Not only are more people meeting on social networks, but their relationships were happier than those that began offline in more traditional ways
Online dating can be so stressful – filling out the profile and keeping up with all the interactions can feel like a job – so it’s no surprise that sometimes digital romance blooms under more Facebook friend-ly circumstances.
Jeffrey Hall, associate professor of Communication Studies at University of Kansas, was surprised to learn that 7% of people who married after meeting online had met for the first time on social networking sites like Facebook, MySpace and ClassMates – not matchmaking chat rooms, or online dating sites or via other romance-centric cyber connections.
“It was really, really astonishing, since [romantic relationships] aren’t the purpose of these sites,” he says of the data, which came from eHarmony, the online dating service.
Hall decided to investigate the connection, and learn more about who was meeting their significant other this way, and how well these marriages fared. The sample included 19,131 participants who had been married once between 2005 and 2012, and were asked where they met – was it online dating sites; email or instant messaging; online communities such as chat rooms or virtual reality games; or social networking sites.
Those who met on social networking sites were more likely to be younger, married more recently, and African American compared to those who met on other ways on the internet.
And when the participants were compared on marital satisfaction, the partners who met via social networking reported being just as happy as those who were introduced on online dating sites, which tout their compatibility benefits, and more satisfied than those who met on online communities, which nurture conversations among people with similar interests and beliefs. What surprised Hall even more, however, was that the social networking-based relationships were happier than those that began offline, in traditional ways such as being introduced by mutual friends.
“I was surprised by a lot of these results,” he says. “I think that social networking is the digital version of being introduced by friends.” For most of the 20th century, friend-based introductions were the primary way people met their spouse, he says, and social networks may simply be an extension of that pattern.
That could also explain why marriages that began on social networking sites were also no more likely to end in divorce than unions that were generated by online dating sites that involve algorithms and strangers trying to match people together, rather than acquaintances who know their friends’ likes and dislikes and personality best.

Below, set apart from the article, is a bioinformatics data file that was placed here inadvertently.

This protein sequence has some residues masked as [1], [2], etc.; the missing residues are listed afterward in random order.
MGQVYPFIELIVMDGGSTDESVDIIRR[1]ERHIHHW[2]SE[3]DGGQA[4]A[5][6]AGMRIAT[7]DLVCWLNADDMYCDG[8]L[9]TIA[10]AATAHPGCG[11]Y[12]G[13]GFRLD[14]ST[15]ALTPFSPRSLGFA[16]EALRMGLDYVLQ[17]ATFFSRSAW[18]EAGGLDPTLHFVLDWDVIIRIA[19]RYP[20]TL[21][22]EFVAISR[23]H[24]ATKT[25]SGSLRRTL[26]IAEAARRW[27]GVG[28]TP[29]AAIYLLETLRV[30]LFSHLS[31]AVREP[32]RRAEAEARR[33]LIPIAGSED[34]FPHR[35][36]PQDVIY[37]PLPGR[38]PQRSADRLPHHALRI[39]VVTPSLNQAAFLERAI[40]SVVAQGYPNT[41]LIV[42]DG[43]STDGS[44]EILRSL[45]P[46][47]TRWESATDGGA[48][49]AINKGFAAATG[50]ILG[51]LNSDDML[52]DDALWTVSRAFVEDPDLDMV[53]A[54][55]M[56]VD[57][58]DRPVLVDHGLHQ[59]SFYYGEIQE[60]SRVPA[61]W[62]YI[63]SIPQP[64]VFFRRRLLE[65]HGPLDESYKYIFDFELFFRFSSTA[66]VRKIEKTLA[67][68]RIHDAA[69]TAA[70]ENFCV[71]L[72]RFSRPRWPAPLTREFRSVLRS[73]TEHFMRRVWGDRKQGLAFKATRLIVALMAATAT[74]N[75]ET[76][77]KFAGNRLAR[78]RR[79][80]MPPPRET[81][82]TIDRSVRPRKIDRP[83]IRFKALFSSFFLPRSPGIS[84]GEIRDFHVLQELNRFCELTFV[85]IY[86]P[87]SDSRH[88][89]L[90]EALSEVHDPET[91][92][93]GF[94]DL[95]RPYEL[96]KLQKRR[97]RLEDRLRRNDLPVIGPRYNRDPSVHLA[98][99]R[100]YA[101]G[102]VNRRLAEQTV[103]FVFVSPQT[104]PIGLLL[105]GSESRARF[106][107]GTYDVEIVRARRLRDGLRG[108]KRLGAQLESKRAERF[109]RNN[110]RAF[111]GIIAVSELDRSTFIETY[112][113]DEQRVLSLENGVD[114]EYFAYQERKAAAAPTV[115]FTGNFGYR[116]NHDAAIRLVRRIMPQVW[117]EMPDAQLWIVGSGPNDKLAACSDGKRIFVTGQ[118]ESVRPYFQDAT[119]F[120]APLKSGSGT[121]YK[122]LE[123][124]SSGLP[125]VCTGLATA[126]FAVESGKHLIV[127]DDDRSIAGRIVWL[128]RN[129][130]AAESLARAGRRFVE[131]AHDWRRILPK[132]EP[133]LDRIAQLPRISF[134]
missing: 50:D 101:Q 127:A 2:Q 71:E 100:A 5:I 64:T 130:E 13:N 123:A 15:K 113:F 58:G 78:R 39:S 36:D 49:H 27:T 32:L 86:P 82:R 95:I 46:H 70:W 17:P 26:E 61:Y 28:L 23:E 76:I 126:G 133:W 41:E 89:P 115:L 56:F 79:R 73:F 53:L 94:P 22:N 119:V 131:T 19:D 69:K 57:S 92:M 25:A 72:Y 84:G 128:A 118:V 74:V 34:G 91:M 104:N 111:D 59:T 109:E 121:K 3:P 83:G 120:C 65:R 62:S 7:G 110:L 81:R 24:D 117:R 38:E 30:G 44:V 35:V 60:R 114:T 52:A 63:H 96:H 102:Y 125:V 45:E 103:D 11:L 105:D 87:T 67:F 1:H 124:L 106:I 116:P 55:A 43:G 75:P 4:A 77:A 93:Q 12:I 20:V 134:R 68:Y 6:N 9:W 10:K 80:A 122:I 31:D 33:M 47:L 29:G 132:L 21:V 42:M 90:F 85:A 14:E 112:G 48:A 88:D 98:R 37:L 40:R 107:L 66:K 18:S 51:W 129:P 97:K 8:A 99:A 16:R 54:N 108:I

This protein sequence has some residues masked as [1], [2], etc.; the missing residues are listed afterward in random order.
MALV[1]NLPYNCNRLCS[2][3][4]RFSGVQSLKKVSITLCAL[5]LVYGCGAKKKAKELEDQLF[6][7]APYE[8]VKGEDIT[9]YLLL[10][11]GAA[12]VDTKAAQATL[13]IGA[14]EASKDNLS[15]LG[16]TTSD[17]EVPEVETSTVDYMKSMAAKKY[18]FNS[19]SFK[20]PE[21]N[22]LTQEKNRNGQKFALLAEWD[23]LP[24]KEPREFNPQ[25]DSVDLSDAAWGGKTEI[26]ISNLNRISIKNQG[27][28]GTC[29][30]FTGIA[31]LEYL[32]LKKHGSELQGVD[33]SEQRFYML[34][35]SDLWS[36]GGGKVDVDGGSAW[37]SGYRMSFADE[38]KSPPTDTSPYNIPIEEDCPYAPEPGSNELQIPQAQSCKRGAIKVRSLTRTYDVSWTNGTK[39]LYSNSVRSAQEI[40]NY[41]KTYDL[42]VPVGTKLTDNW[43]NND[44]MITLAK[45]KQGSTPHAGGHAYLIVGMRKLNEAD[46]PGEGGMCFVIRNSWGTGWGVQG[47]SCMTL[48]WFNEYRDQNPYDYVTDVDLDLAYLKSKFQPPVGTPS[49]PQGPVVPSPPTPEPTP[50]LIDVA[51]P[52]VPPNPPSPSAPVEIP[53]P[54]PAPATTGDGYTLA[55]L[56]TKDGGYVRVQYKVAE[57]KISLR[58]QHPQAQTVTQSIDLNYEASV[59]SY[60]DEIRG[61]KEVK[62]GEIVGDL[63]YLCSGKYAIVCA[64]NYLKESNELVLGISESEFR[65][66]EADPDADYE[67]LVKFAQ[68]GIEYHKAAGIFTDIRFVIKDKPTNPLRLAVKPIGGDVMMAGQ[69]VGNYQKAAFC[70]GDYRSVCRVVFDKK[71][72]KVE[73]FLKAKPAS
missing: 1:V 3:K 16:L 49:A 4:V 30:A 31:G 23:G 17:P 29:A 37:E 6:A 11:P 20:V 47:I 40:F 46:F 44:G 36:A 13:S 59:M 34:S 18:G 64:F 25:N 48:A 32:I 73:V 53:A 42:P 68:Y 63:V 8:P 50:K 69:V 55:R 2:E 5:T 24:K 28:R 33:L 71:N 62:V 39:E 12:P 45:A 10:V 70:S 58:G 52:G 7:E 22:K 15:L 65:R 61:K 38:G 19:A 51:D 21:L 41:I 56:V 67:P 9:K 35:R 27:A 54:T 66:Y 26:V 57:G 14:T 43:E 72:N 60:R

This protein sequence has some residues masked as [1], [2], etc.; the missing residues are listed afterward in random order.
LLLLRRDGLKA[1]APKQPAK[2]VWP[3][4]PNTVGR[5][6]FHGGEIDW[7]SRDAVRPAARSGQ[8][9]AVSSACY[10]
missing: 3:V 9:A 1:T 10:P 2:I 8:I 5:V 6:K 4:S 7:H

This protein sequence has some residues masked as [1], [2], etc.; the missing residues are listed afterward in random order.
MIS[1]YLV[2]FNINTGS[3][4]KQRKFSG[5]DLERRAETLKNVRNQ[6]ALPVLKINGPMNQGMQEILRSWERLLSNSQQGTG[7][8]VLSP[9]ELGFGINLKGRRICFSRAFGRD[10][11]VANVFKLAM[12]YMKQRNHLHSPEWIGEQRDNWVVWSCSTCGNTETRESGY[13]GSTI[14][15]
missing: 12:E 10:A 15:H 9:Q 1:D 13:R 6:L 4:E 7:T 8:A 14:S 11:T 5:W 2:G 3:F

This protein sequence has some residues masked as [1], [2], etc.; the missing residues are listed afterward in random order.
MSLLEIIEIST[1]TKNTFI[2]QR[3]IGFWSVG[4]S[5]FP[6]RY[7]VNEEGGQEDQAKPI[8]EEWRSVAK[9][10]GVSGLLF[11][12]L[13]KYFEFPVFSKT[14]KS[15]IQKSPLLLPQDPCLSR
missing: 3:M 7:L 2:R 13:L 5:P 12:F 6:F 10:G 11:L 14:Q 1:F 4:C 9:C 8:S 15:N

Social networking sites also have another potential advantage over dating services – they aren’t burdened by the pressure of trying to find love and the anxiety of having to present yourself in the best possible light to catch a mate. While there’s no truth filter on sites like Facebook, and there is certainly some amount of self-promotion and exaggeration, having your circle of friends visit your page can keep you pretty honest, which means by and large, your social network version of you is relatively close to the real thing – at least that’s what the studies show.
The result? Conversations, observations and interactions on social networking sites may be more casual and low risk, relieved of the pressure and anticipation of a potential date (or rejection for a potential date) that shadow every picture, message and response on dating sites. “In part, social networking sites provide a low risk, high reward place to meet people,” says Hall. “It’s a good place to do some investigating and a good place to learn about people that doesn’t carry the self-presentational weight of creating an online dating profile.”
The fact that most of the marriages were among African-Americans could reflect the fact that at the time the data were collected, between 2005 and 2012, African-Americans and Latinos were over-represented on social networking sites compared to their proportions in the general population. For these groups, he says, such sites may have been a way to expand their already close-knit network of friends to include others like them, but not yet part of their local connections.
Of course, the data may also reflect more early social networking behavior than the way that people use the sites today. While it dominated the early days of cyber connecting, for example, MySpace was surpassed by Facebook in 2008 as the primary source of online interactions. And the rising age of Facebook users may also have an effect on the patterns that Hall found. While it’s possible that people who meet and marry via social networking sites may always be from a young demographic, it’s also possible that as more people join the site, including those who are looking for a second chance at love later in life, could drive that average age up.
What the results do show is that we shouldn’t be so quick to dismiss social networks as an important tool for finding love in the 21st century. According to a Pew Research Center Internet Project poll, in 2013, 24% of internet users have flirted with someone online, compared to 15% in 2005. And Hall’s findings suggest that those flirtations, if they’re on social networking sites, are increasingly likely to lead to meaningful relationships, and even happy marriages.